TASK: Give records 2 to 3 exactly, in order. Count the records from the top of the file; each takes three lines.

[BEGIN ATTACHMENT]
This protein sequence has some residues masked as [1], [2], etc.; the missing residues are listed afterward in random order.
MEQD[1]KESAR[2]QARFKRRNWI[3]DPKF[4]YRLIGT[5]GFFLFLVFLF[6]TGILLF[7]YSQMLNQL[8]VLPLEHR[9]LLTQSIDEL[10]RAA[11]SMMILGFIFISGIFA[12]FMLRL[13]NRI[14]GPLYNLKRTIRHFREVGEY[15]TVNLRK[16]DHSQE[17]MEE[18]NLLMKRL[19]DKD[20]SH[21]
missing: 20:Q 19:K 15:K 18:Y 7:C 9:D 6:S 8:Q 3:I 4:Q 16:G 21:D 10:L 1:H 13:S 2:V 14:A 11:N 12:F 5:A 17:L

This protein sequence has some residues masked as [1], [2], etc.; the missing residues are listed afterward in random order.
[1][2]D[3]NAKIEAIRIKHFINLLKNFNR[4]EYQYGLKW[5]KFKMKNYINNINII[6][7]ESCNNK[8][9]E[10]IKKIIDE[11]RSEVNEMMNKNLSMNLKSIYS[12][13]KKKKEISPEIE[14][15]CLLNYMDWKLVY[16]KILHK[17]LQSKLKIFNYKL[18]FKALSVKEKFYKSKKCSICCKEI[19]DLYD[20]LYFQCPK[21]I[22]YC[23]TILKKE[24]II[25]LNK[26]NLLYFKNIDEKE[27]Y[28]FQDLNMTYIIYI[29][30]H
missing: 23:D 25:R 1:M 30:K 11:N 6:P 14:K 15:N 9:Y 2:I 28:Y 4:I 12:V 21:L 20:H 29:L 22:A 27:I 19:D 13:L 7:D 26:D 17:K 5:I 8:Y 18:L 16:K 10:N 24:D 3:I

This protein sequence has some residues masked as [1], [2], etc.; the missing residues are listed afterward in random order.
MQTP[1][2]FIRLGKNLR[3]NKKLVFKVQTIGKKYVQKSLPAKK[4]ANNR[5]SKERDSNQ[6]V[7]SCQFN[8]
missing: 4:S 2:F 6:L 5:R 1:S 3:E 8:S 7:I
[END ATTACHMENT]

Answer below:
This protein sequence has some residues masked as [1], [2], etc.; the missing residues are listed afterward in random order.
[1][2]D[3]NAKIEAIRIKHFINLLKNFNR[4]EYQYGLKW[5]KFKMKNYINNINII[6][7]ESCNNK[8][9]E[10]IKKIIDE[11]RSEVNEMMNKNLSMNLKSIYS[12][13]KKKKEISPEIE[14][15]CLLNYMDWKLVY[16]KILHK[17]LQSKLKIFNYKL[18]FKALSVKEKFYKSKKCSICCKEI[19]DLYD[20]LYFQCPK[21]I[22]YC[23]TILKKE[24]II[25]LNK[26]NLLYFKNIDEKE[27]Y[28]FQDLNMTYIIYI[29][30]H
missing: 23:D 25:R 1:M 30:K 11:N 6:P 14:K 15:N 9:Y 2:I 28:Y 4:I 12:V 21:L 20:H 29:L 22:A 27:I 19:D 13:L 7:D 26:D 17:K 5:I 8:Y 18:L 16:K 10:N 24:D 3:I

This protein sequence has some residues masked as [1], [2], etc.; the missing residues are listed afterward in random order.
MQTP[1][2]FIRLGKNLR[3]NKKLVFKVQTIGKKYVQKSLPAKK[4]ANNR[5]SKERDSNQ[6]V[7]SCQFN[8]
missing: 4:S 2:F 6:L 5:R 1:S 3:E 8:S 7:I